Individual resident in Spain
Regulations: Article 6 Law IRNR
It is understood that a natural person has his habitual residence in Spain when any of the following circumstances occurs:
Stay in Spain for more than 183 days during the calendar year. To determine this period of stay, your sporadic absences are counted, unless you prove your tax residence in another country. In the case of countries or territories classified as tax havens(1), the Tax Administration may require proof of permanence in said tax haven for 183 days in the calendar year.
To determine the period of permanence, temporary stays in Spain that are a consequence of the obligations contracted in cultural or humanitarian collaboration agreements, free of charge, with the Spanish public administrations, will not be counted.
That the main nucleus or base of its activities or economic interests is located in Spain, directly or indirectly.
Likewise, it will be presumed, unless proven otherwise, that a taxpayer has his habitual residence in Spain when, in accordance with the previous criteria, the spouse who is not legally separated and the minor children who depend on him habitually reside in Spain.
In addition, natural persons of Spanish nationality who prove their new residence in a tax haven(1), will continue to have the status of taxpayers for the Personal Income Tax, both in the tax period in which they make the change of residence and in the four following tax periods.
An individual will be a resident or non-resident for the entire calendar year since the change of residence does not imply the interruption of the tax period.
Note (1): With effect from July 11, 2021, references made to tax havens are understood to be made to the definition of non-cooperative jurisdiction ( Annex IV ).
taxpayers of Personal Income Tax are considered to be natural persons of Spanish nationality, their spouse not legally separated and minor children, who have their habitual residence. abroad, due to their status as:
Members of Spanish diplomatic missions, including both the head of the mission and members of its diplomatic, administrative, technical or service staff.
Members of the Spanish consular offices, including both their head and the official or service personnel assigned to them with the exception of honorary vice-consuls or honorary consular agents and their dependent personnel.
Holders of positions or employment in the Spanish State as members of delegations and permanent representations accredited to international organizations or who are part of delegations or observer missions abroad.
Active civil servants holding official posts or employment abroad which is not diplomatic or consular.
However, these assumptions will not apply when:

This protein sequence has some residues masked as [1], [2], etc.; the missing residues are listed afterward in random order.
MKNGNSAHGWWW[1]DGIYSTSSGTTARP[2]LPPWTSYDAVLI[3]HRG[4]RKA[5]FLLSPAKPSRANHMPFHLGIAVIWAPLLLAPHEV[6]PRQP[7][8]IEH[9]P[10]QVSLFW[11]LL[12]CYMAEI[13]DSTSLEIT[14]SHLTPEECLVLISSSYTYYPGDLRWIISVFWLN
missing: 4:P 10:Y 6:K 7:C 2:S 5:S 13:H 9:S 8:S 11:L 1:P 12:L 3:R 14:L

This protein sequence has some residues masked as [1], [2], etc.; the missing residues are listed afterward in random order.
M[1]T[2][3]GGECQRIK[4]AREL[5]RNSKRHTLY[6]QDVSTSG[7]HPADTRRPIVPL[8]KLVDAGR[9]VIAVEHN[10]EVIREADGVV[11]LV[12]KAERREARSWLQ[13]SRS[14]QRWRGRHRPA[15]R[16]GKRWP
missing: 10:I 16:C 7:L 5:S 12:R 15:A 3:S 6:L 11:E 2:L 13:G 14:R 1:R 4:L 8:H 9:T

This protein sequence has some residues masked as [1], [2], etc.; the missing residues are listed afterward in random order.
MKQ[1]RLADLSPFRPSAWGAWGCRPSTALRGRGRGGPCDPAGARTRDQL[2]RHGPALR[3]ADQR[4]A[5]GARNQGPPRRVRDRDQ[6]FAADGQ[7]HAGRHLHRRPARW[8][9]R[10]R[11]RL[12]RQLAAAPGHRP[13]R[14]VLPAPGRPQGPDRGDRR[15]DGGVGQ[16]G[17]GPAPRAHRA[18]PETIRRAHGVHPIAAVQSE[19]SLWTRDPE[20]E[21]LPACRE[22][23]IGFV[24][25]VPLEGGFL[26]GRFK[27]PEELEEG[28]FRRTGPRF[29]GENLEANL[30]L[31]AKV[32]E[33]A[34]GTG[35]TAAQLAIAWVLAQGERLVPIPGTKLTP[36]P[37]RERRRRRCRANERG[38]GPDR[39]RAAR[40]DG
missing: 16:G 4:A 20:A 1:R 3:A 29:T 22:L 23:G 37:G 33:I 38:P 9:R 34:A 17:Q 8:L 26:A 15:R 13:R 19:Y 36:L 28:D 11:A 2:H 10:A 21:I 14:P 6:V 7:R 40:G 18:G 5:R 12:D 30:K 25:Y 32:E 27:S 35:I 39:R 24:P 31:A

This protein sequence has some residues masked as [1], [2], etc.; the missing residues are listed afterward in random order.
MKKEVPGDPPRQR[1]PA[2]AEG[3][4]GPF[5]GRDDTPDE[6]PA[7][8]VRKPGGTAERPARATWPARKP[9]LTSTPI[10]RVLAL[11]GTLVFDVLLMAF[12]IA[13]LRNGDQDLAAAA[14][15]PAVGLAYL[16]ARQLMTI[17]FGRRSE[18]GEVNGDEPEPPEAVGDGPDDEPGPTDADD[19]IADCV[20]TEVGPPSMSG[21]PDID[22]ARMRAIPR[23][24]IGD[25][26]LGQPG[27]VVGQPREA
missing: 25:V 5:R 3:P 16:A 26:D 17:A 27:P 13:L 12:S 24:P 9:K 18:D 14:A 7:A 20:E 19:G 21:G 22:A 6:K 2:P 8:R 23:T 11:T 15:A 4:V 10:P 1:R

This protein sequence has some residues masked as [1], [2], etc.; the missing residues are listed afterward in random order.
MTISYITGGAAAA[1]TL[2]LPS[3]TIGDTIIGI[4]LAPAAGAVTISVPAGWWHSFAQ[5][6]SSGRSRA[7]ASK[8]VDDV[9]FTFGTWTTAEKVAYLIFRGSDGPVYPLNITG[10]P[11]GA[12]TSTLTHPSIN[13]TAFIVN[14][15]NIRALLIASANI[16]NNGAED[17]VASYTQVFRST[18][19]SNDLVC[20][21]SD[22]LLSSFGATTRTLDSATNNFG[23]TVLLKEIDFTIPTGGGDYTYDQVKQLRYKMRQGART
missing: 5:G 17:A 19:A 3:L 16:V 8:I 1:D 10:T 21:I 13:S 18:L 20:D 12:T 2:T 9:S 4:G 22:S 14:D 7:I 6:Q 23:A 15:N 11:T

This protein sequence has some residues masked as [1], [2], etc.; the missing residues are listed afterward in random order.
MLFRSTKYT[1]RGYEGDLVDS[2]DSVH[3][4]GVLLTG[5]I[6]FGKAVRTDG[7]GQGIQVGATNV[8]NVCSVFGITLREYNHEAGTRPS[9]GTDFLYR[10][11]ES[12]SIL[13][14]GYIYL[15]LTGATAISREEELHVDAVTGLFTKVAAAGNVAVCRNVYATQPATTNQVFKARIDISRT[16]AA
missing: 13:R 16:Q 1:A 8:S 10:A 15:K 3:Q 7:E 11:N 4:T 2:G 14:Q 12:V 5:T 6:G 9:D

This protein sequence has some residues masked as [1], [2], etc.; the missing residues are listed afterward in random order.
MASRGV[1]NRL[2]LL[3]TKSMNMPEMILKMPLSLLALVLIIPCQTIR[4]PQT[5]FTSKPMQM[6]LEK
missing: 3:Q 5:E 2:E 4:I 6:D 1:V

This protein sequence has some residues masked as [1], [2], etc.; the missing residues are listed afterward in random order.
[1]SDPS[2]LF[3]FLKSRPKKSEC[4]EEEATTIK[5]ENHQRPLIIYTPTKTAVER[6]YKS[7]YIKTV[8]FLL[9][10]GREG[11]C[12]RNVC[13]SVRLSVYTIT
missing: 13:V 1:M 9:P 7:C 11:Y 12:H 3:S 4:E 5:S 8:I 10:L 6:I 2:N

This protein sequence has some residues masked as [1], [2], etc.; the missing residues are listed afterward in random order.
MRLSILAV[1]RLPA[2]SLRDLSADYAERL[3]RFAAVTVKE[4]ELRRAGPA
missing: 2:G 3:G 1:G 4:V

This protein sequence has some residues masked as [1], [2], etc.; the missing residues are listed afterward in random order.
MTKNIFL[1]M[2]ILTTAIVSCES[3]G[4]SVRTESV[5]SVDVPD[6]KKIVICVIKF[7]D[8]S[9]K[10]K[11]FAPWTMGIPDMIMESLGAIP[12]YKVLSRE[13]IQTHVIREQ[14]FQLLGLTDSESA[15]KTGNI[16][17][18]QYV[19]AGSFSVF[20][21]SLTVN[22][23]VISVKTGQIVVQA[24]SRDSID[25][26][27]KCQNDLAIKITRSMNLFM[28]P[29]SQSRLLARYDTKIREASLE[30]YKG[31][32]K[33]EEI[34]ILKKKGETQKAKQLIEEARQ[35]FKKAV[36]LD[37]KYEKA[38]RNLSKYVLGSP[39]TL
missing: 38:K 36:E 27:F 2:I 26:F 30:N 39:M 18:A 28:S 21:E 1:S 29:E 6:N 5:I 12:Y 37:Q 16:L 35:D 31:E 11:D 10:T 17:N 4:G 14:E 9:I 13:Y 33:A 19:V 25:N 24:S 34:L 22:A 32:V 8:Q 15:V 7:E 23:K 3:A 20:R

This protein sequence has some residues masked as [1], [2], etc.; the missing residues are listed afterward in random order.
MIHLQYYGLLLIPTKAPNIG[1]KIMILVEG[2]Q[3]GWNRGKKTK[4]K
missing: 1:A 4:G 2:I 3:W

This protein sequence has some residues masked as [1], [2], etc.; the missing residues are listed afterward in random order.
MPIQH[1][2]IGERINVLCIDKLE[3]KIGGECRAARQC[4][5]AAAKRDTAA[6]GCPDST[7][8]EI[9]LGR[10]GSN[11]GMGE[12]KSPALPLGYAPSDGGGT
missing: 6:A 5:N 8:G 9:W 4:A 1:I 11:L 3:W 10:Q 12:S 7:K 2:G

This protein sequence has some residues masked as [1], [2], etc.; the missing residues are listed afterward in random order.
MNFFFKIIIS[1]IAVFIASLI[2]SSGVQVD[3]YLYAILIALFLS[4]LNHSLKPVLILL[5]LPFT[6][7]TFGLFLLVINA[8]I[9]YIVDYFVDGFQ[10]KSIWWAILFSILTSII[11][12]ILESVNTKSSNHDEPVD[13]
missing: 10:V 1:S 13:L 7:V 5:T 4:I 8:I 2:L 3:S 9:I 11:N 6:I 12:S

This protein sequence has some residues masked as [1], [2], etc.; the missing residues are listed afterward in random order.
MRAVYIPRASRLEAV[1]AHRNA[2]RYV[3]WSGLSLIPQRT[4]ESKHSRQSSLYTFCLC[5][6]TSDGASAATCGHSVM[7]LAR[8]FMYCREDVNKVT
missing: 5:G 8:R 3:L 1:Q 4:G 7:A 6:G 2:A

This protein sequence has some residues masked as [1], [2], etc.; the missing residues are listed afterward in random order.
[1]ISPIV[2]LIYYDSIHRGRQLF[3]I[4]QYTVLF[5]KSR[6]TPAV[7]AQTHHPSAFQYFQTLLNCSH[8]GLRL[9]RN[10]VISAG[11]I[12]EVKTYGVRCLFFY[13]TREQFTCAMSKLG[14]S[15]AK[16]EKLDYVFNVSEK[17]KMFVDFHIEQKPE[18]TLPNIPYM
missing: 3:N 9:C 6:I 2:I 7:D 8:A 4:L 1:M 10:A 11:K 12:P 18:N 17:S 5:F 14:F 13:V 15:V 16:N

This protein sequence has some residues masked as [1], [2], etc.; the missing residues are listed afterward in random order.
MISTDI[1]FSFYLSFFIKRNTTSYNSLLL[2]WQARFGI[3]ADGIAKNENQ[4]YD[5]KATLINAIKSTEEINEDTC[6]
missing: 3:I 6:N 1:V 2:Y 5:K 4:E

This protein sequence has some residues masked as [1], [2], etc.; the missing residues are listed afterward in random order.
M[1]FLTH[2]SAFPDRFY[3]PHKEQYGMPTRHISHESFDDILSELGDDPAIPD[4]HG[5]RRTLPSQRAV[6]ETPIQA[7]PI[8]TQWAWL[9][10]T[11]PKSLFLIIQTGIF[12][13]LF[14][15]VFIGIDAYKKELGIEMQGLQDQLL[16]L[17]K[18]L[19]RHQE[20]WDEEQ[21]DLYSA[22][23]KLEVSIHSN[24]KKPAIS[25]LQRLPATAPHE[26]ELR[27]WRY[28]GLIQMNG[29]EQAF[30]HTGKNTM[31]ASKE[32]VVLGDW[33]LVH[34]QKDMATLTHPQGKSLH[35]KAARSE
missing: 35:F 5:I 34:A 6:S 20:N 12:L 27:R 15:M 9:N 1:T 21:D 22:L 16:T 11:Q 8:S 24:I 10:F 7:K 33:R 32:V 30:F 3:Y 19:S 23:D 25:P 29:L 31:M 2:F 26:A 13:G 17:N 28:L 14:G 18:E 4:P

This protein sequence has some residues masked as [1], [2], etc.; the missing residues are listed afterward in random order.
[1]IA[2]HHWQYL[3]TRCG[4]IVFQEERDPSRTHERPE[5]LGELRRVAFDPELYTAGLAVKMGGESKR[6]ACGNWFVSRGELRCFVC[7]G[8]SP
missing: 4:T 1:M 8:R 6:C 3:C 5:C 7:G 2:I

The persons listed above are not active public officials or holders of official positions or employment and had their habitual residence abroad prior to the acquisition of any of the aforementioned circumstances.
In the case of spouses not legally separated or minor children, when they had their habitual residence abroad prior to the acquisition by the spouse, father or mother, of the conditions listed above.
Agreement and double residence
In the agreements to avoid double taxation signed by Spain, to define a person as a resident of a State, reference is made to the internal legislation of each State. Taking into account that each State can establish different criteria, two States can agree on considering a person a resident.
In these cases, the agreements establish, in general, the following criteria to prevent a person from being considered a resident in the two States:
You will be a resident of the State where you have permanent housing at your disposal.
If you have a permanent home at your disposal in both States, you will be considered a resident of the State with which you have the closest personal and economic relations (center of vital interests).
If this cannot be determined, you will be considered a resident of the State where you habitually live.
If he habitually lives in both States or does not live in either of them, he will be considered a resident of the State of which he is a national.
If, finally, the person is a national of both States, or neither, the competent authorities will resolve the case by mutual agreement.
Accreditation of tax residence
Tax residence is accredited by means of a certificate issued by the competent Tax Authority of the country in question. The period of validity of these certificates is one year.
A person can have a residence permit or administrative residence in a State and not be considered a tax resident there.